When I meet with someone who needs help with a divorce, one of the first things I often hear is that the person believes that most aspects of the divorce either are, or will be, agreed, and they do not want to turn this into a fighting match between attorneys. Sometimes it turns out not to be the case, but many times the person is right -- much is already agreed. Unfortunately, the traditional legal system that we use to dissolve marriages tends to encourage differences and disagreements, and what starts out as agreed can quickly come undone. This is because in litigation, each party, and their respective interests, is generally framed as opposed to the other, when in reality they often share the desire to peacefully and cheaply finalize the decision they have made to legally end their marriage.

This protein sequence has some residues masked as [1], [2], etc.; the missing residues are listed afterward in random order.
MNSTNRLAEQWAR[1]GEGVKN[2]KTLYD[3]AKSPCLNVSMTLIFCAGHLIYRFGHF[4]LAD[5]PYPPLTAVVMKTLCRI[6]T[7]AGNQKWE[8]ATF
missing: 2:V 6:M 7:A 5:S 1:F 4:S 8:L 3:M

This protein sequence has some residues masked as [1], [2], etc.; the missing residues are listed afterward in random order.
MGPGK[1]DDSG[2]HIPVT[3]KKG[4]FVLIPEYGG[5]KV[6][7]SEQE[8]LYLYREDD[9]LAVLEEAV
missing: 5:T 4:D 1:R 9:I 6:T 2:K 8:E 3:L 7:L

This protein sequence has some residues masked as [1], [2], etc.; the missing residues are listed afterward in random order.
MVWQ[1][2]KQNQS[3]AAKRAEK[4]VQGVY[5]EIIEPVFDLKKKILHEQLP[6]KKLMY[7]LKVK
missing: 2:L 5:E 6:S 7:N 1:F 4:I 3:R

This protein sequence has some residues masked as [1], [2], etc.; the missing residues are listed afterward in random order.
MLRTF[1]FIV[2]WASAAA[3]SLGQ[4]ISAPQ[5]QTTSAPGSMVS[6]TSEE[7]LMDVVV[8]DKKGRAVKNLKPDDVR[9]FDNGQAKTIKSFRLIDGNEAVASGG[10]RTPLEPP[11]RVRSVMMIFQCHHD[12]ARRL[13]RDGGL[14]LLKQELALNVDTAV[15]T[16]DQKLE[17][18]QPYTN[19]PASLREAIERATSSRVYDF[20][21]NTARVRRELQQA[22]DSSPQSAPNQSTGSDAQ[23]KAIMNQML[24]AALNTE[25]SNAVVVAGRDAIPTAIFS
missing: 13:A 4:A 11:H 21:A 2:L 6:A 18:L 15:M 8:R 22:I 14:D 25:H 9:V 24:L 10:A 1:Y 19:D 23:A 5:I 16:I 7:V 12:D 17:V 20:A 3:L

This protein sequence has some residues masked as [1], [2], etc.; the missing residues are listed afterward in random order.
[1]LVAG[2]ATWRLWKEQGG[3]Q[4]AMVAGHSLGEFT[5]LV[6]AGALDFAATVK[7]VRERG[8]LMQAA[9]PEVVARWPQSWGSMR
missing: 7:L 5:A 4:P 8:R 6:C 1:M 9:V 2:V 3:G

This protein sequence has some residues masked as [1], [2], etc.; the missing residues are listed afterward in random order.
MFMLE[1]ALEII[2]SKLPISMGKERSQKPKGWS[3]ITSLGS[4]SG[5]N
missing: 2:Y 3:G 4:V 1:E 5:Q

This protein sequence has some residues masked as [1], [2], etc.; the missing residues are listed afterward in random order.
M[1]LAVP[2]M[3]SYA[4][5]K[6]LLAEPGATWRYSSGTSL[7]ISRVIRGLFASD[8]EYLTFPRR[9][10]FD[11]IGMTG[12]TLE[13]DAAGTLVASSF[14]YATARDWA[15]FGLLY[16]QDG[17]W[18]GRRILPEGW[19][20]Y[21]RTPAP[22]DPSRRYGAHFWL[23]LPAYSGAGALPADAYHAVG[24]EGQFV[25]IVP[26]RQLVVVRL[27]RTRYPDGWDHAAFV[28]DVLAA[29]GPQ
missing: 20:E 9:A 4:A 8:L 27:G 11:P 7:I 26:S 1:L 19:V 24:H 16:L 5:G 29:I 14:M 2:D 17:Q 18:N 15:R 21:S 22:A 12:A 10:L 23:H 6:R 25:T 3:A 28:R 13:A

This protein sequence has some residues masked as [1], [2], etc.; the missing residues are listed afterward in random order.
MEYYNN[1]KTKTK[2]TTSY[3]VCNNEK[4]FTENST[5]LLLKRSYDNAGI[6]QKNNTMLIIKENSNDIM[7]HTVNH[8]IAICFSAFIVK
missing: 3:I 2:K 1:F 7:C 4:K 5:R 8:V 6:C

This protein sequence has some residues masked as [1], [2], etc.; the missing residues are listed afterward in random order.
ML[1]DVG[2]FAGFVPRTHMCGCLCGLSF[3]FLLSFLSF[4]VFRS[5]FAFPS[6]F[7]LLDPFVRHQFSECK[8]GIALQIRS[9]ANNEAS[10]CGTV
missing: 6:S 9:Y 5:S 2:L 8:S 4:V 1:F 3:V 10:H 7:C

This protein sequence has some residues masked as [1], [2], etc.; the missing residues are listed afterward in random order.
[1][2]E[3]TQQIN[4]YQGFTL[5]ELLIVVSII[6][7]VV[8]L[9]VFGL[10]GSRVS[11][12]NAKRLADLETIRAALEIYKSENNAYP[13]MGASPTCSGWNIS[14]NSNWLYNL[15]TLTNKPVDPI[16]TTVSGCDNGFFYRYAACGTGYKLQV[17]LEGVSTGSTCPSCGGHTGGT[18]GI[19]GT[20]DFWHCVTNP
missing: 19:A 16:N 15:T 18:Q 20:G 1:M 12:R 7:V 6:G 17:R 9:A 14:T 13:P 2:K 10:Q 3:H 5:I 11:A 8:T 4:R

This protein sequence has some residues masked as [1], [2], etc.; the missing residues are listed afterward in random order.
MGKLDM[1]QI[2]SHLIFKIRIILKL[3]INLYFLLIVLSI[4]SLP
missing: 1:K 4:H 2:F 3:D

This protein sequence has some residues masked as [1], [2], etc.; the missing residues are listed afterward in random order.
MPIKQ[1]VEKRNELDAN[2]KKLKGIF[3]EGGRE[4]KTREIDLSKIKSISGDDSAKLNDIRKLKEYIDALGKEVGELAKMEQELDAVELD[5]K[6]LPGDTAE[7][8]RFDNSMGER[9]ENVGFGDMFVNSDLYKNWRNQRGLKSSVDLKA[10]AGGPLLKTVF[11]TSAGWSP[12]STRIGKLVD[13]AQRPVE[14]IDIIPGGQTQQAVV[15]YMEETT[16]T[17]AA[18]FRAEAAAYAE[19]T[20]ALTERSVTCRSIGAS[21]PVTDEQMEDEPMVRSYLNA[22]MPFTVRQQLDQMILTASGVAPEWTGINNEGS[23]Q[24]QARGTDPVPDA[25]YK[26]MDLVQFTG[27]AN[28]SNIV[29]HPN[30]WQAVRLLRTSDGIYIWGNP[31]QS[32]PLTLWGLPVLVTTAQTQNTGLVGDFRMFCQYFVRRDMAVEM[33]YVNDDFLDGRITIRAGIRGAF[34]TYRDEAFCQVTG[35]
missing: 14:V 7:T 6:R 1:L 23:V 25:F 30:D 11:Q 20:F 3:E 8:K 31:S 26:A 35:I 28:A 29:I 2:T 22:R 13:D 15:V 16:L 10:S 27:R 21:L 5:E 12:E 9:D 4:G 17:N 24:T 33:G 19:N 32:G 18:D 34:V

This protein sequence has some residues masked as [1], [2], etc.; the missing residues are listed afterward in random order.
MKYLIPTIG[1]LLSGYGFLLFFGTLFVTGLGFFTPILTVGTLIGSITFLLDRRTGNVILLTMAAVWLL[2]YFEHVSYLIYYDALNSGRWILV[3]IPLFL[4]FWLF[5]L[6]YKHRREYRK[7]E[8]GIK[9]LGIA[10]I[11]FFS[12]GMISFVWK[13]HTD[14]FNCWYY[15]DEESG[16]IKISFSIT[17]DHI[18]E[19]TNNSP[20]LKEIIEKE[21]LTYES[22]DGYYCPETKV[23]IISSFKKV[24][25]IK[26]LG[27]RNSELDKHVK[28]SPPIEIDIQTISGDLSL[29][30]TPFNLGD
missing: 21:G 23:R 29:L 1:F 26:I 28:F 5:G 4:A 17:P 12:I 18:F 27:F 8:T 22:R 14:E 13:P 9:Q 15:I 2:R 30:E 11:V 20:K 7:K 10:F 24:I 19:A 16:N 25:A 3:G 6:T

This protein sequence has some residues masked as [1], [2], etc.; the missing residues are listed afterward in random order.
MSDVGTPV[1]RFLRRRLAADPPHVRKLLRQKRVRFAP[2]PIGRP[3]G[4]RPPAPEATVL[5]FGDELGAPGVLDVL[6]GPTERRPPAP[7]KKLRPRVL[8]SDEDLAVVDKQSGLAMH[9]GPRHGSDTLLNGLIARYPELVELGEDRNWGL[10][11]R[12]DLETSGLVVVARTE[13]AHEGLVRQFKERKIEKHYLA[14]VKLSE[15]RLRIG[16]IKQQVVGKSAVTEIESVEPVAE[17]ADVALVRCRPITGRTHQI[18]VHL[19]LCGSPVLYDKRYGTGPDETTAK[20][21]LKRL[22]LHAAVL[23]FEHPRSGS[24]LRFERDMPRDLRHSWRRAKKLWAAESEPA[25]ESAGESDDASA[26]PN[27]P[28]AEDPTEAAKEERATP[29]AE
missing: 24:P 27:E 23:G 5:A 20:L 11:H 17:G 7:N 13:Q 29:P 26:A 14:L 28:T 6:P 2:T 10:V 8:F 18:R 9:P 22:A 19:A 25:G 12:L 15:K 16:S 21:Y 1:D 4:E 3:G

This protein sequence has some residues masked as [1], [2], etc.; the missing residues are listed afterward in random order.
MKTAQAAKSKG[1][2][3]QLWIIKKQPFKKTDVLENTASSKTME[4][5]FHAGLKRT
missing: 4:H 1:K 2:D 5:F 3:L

I still practice contested litigation - about half of my law practice. It can be professionally challenging to switch from collaborative divorce practice to a litigious mindset in the same day, and sometimes the same hour. Since my preference is for collaborative law, when the transition feels most jarring is when I am faced with a situation where I would like to be trusting of the other attorney or the other party in a litigated case, as I would in a collaborative process. Since in litigation trust is discouraged and risky among professionals, and often entirely absent with divorcing couples, I have to withhold trust to some degree, and be mindful of the circumstances.